Sometimes it’s hard to pick apart the cause of symptoms. Am I anxious because the bus is late or because Covid-19’s insidious shadow is still lingering all these months later?
The full scope of the novel coronavirus is still unknown, in part because the virus is still new. Lasting neurological symptoms are leading doctors to inquire about the full extent of subtle symptoms.
In a story from Physicians Weekly,
reports of potentially lingering symptoms in the early days of the pandemic led specialists at Northwestern Medicine in Chicago to take the jump into the research, opening one of the first clinics of its kind in May of 2020, devoted specifically to those suffering from long-term neurological consequences.
There, they noticed that many of the patients with long-term effects were not the same patients who initially had a bad case when they originally caught COVID. This led them to inquire about the nature of the long-lasting neurological consequences, which seemed to be due to something else.
In a study published in Annals of Clinical and Translational Neurology
, scientists at Northwestern University studied patients who’d had an easy bout of COVID-19 but had visited the clinic due to long-lasting symptoms. They searched for common symptom patterns and patient experiences using questionnaires, neurological exams, cognitive function testing, and diagnostic testing which looked at the quality of life.
100 Consecutive Patients
They used findings from 100 consecutive visitors to the clinic starting in May up until November of 2020. All of the patient’s originally had mild coronavirus symptoms, none of whom had originally been hospitalized. On average, patients were 43 years of age and 70% of the participants were women.
Because of the limited supply of COVID tests in the beginning of the pandemic and because many of the patients with long-term consequences originally had mild cases, some of the participants never were officially diagnosed with COVID.
The Neurological Symptoms That Lingered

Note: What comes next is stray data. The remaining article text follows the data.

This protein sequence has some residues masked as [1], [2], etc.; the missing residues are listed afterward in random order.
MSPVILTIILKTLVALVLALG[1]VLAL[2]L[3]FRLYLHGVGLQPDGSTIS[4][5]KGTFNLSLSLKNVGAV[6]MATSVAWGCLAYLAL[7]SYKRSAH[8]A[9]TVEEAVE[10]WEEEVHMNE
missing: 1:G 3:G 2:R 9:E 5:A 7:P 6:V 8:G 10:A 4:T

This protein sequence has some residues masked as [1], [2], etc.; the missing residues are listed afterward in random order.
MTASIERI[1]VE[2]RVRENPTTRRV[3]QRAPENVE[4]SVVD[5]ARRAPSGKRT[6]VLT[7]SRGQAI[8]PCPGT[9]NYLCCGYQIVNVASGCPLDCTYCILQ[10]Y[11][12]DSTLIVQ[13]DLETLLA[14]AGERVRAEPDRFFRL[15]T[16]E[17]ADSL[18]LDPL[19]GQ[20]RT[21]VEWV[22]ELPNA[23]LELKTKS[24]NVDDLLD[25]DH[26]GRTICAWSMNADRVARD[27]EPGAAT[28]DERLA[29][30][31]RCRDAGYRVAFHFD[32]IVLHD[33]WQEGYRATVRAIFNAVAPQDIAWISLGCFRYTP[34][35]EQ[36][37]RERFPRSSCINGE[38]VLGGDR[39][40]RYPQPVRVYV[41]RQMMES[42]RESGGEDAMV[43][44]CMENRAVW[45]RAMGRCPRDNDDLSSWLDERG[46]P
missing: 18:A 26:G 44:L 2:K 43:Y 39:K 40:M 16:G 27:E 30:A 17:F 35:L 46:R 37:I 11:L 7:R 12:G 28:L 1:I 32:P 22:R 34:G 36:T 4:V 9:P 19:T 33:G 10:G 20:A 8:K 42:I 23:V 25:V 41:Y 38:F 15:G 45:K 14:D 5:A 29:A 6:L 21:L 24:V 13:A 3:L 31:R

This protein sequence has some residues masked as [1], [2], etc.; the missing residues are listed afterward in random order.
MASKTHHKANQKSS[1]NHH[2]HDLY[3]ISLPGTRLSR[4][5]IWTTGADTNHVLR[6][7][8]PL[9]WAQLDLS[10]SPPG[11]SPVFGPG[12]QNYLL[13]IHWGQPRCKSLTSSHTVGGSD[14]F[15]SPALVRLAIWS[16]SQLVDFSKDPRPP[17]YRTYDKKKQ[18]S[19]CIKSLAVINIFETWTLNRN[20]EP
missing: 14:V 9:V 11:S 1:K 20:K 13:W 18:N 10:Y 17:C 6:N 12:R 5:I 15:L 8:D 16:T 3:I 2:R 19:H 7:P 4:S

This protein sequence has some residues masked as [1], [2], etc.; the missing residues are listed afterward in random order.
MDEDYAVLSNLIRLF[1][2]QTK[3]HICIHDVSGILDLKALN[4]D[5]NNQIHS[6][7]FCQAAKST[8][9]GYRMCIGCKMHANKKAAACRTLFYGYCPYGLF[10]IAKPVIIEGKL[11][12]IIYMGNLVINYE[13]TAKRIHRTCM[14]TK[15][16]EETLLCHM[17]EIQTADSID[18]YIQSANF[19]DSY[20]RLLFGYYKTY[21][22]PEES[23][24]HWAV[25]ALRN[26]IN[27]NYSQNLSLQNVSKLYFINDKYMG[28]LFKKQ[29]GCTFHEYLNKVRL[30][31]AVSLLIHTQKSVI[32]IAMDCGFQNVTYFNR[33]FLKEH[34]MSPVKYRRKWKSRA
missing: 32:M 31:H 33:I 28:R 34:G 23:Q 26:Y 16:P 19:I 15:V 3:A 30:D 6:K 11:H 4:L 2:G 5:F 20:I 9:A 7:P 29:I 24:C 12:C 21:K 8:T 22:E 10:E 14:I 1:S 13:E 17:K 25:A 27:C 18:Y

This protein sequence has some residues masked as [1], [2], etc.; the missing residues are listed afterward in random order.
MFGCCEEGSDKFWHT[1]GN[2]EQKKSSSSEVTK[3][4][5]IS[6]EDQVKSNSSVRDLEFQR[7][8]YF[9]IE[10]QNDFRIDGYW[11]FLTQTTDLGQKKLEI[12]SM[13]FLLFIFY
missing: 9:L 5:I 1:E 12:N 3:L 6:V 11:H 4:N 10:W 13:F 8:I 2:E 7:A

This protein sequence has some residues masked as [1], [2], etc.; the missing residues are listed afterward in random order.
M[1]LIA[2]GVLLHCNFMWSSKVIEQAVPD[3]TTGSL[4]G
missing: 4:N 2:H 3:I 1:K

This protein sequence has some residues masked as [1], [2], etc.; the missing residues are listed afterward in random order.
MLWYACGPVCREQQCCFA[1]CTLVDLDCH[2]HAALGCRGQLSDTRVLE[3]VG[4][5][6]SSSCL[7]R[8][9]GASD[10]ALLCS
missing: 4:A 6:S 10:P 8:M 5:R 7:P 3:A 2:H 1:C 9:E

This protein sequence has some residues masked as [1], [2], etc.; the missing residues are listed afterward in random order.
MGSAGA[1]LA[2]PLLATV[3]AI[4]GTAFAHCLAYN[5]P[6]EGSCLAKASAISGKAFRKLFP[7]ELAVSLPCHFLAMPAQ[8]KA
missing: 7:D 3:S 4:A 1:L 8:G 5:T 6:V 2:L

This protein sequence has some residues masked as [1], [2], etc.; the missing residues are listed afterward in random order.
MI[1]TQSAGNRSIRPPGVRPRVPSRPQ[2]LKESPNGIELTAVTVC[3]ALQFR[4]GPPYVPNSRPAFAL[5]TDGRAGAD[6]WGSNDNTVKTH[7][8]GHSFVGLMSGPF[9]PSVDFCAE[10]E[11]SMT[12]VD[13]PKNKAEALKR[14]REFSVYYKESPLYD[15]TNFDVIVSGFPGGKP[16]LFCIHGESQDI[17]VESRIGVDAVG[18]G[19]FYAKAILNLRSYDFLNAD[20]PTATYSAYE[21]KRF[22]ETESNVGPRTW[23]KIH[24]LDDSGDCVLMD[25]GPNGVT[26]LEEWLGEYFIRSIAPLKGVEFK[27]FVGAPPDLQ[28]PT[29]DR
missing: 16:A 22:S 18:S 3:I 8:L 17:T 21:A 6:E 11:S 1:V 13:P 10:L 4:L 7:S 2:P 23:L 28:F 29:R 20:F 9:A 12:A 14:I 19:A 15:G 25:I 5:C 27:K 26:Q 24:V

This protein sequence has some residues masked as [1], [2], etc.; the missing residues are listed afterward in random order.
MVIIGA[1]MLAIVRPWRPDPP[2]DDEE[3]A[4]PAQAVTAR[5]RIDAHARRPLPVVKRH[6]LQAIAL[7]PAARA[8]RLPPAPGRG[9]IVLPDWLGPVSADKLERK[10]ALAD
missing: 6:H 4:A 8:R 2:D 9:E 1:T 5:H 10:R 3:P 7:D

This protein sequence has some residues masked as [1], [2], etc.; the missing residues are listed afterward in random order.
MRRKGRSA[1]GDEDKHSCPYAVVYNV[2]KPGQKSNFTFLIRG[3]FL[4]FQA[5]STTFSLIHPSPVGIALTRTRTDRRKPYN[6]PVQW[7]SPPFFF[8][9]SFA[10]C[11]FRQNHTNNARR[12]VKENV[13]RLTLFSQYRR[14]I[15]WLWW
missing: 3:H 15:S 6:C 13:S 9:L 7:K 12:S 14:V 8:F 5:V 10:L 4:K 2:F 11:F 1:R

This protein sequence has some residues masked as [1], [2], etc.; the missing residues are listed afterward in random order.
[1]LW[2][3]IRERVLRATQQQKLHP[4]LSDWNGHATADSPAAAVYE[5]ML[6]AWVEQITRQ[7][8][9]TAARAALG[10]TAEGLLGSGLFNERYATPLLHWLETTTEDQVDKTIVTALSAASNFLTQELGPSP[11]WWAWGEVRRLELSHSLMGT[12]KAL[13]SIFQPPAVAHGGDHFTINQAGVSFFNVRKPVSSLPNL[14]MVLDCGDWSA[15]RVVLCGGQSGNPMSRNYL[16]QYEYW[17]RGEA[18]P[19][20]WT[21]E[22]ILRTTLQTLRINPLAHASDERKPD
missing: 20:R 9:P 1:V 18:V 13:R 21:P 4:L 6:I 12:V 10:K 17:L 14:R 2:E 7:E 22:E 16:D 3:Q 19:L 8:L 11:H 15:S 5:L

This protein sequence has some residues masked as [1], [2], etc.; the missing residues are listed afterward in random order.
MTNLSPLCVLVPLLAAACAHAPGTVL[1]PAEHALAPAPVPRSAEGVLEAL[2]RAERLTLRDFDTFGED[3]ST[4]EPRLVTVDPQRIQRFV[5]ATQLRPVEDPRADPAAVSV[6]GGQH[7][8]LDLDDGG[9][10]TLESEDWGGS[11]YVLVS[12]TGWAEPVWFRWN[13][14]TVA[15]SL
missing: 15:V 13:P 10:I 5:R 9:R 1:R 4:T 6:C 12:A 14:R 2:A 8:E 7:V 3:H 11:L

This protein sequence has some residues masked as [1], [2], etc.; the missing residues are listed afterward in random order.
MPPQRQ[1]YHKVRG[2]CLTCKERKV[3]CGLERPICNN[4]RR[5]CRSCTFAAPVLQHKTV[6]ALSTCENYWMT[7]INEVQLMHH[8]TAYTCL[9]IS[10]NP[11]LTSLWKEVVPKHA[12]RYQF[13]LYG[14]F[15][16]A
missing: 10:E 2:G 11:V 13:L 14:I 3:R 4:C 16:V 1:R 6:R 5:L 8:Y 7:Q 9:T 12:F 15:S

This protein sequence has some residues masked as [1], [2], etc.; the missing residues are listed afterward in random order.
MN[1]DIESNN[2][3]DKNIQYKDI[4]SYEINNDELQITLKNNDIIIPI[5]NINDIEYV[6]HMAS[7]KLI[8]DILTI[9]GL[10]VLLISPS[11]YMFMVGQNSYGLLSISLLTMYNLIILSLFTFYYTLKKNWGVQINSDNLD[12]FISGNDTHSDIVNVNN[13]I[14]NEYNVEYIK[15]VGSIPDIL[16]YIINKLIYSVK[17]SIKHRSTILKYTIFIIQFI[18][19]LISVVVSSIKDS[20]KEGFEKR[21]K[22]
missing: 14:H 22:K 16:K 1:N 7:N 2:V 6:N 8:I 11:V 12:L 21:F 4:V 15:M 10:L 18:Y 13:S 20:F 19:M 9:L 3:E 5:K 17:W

Within the study group of patients with mild cases of COVID-19 but who had lingering effects, patients reported an average of five major neurological symptoms. The most common symptoms reported included brain fog (81%), headaches (68%), numbness or tingling (60%), altered sense of taste [dysgeusia] (59%), loss of sense of smell [anosmia] (55%), Myalgia (55%), dizziness (47%), pain (43%), blurred vision (30%), and tinnitus (29%).
On average, 85% of patients reported experiencing at least four of the effects above. While symptoms occurred sporadically, most participants reported they were still being affected by the symptoms occasionally or commonly at the time of their visit to the clinic.
The study’s co-author Jeffry R Clark, said to BreakingMED,
“A main message from our study is that even in patients with mild initial disease, the potential for long-lasting neurologic symptoms is there, and these symptoms can be debilitating.”
According to patient reports, participants reported they felt they were on average at 64% of their previously functioning health baseline five months after the illness.
Other long lasting symptoms not of neurological origin consist of fatigue (85%), depression/anxiety (47%), shortness of breath (46%), chest pain (37%), and insomnia (33%).
In another study conducted at the Chicago based clinic, they gathered data on COVID-19 patients who had been hospitalized, amongst whom they found 82% reported lingering symptoms as well.
While the study was only meant to survey symptoms rather than provide potential explanations, the authors did note the significance of the large portion being female, which mirrors a similar gender ratio that follows the pattern of autoimmune disorders including multiple sclerosis and rheumatoid arthritis. They also found comorbidity with anxiety, autoimmune disorders, insomnia, and lung disease. To the researchers, this implied the presence of an autoimmune mechanism.
As the world begins to rev up its engine again, COVID-19’s shadow will undoubtedly continue to take new shapes. The doctors caution that the true long term impact of the disease will be substantial. They write,
“The long-term impact of “long COVID” on quality of life and potential return to normalcy, through lost productivity and lingering cognitive dysfunction, may be substantial as the pandemic continues to escalate.”
The researchers hope their study is just one of the first to find out the long-term cognitive impact of the novel coronavirus.